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Home / Focus / Banking & Finance March 2009 / Community banks faring better than larger, chain banks

Community banks faring better than larger, chain banks

In spite of a national banking crisis and lending troubles, the number of people making deposits at locally operated community banks has increased nationwide according to a report by the Independent Community Bankers of America (ICBA).
The report involved a survey of 743 community banks in February.
Of the banks surveyed, 55 percent reported an increase in deposits due to new customers while only 17 percent reported customers withdrawing deposits, the report said. The number of new customers at community banks is also rising as 57 percent of surveyed community banks said they had seen increases in the number of new retail customers in the second half of 2008 compared to the first part of that year. As for business customers, 47 percent of the surveyed community banks reported an increase.
“Most community banks have been able to grow deposits, acquire new customers, better position themselves in the eyes of the customers and maintain stable financial statements,” according to a statement by Christine Barry, research director with Aite Group, LLC, and author of the report.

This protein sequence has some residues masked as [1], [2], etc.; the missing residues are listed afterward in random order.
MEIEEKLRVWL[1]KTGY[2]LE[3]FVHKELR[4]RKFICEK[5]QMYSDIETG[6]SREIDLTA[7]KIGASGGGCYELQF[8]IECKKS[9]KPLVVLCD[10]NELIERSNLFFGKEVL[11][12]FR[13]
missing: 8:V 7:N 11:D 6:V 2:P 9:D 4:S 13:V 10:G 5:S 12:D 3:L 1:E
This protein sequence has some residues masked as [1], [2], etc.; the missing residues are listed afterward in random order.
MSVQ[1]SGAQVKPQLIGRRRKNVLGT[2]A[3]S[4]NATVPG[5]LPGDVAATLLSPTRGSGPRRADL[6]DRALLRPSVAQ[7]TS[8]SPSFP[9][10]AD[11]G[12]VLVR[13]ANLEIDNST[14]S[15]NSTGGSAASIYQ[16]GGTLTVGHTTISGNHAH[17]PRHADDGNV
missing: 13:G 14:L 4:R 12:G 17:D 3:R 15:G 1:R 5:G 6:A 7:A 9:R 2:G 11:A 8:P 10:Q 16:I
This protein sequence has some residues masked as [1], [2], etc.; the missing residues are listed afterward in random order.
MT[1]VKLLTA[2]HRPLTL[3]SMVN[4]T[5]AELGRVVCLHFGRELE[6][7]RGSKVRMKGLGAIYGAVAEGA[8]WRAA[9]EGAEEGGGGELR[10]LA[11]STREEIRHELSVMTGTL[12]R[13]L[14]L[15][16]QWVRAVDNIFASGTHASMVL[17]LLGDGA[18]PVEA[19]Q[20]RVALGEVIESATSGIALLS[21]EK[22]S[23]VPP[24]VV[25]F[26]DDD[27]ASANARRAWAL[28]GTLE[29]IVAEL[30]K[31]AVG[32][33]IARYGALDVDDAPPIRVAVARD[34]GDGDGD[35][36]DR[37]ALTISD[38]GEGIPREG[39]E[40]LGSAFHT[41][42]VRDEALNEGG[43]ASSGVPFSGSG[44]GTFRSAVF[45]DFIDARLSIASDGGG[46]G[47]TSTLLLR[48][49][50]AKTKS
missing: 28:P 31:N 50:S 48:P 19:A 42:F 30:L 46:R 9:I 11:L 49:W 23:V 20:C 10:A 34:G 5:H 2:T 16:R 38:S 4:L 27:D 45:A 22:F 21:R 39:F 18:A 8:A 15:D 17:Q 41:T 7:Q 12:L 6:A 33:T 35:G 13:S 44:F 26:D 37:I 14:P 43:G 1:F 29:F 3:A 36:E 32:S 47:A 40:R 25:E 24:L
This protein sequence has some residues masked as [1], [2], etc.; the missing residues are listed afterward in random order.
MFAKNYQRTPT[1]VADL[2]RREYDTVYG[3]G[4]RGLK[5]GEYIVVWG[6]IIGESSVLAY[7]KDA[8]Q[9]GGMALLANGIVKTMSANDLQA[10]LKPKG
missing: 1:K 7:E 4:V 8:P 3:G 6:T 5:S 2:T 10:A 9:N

Several calls to the Arizona Bankers Association (ABA), a regional partner of the ICBA, were not returned.
But a handful of community banks in Arizona have reported similar upward trends in both lending and deposits.
Las Vegas-based Community Bancorp Inc., of which Community Bank of Arizona is a subsidiary, reported total net loans up about 3 percent and total deposits up about 13 percent in the third quarter of 2008 (the most recent reporting period available), compared to the fourth quarter of 2007.
Oklahoma-based BOK Financial Corporation, which owns banks in seven states including the Bank of Arizona, reported total deposits of nearly $15 billion in the fourth quarter of 2008 compared to roughly $13.5 billion in the fourth quarter of 2007. BOK also reported its loan portfolio had increased to $12.77 billion in the fourth quarter compared to $11.89 billion in the fourth quarter of 2007.
Since the start of the present crisis, however, 73 percent of the ICBA survey respondents reported an increase in loan delinquencies and charge-offs. Charge-offs are used to measure the percentage of outstanding loans considered “uncollectible debts” by the bank.
Western Alliance Bancorporation, a Las Vegas-based parent company that owns five banks including ABA member Alliance Bank of Arizona, reported its net loans in Arizona were up 10.45 percent and total deposits in Arizona up 4.17 percent in the fourth quarter. However, Western Alliance reported an overall 2,257-percent increase in net charge offs. Net charge offs in the fourth quarter of 2008 were 1.65 percent of the total loan portfolio, compared to .07 percent in the third quarter in 2007
In a press release related to the survey report, the ICBA attributed increase in “bad debt” to the lending practices of larger national banks.
“While the financial crisis has affected banks of all sizes and in all regions, community banks continue to lend and are typically faring much better than larger banks because they didn’t participate in high-risk activities that led to problems we are experiencing,” according to a statement by ICBA President and CEO Camden R. Fine.

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